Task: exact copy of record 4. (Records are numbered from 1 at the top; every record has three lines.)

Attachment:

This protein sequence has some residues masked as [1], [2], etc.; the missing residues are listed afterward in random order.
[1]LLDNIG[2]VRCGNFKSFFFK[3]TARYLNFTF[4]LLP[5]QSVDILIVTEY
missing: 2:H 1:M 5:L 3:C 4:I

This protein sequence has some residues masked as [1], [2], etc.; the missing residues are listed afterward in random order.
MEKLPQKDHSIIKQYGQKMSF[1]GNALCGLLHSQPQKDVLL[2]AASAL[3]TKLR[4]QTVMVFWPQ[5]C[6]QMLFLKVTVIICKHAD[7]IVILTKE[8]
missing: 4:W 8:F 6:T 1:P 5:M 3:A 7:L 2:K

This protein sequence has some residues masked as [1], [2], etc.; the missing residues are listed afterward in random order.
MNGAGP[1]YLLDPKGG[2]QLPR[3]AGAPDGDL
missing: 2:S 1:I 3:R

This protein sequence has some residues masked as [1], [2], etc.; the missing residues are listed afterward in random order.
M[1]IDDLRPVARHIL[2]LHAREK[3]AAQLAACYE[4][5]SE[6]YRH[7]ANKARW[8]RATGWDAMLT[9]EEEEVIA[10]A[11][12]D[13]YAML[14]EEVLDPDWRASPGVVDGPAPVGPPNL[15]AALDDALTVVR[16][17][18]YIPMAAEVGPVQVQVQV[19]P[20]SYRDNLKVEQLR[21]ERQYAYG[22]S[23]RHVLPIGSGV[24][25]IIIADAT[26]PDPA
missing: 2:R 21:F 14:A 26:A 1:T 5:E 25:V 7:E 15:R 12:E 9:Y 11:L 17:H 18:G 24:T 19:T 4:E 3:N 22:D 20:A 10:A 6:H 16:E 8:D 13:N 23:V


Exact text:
This protein sequence has some residues masked as [1], [2], etc.; the missing residues are listed afterward in random order.
M[1]IDDLRPVARHIL[2]LHAREK[3]AAQLAACYE[4][5]SE[6]YRH[7]ANKARW[8]RATGWDAMLT[9]EEEEVIA[10]A[11][12]D[13]YAML[14]EEVLDPDWRASPGVVDGPAPVGPPNL[15]AALDDALTVVR[16][17][18]YIPMAAEVGPVQVQVQV[19]P[20]SYRDNLKVEQLR[21]ERQYAYG[22]S[23]RHVLPIGSGV[24][25]IIIADAT[26]PDPA
missing: 2:R 21:F 14:A 26:A 1:T 5:E 25:V 7:E 15:R 12:E 9:Y 11:L 17:H 18:G 24:T 19:T 4:E 3:N 22:D 20:A 10:A 6:H 16:E 8:D 13:N 23:V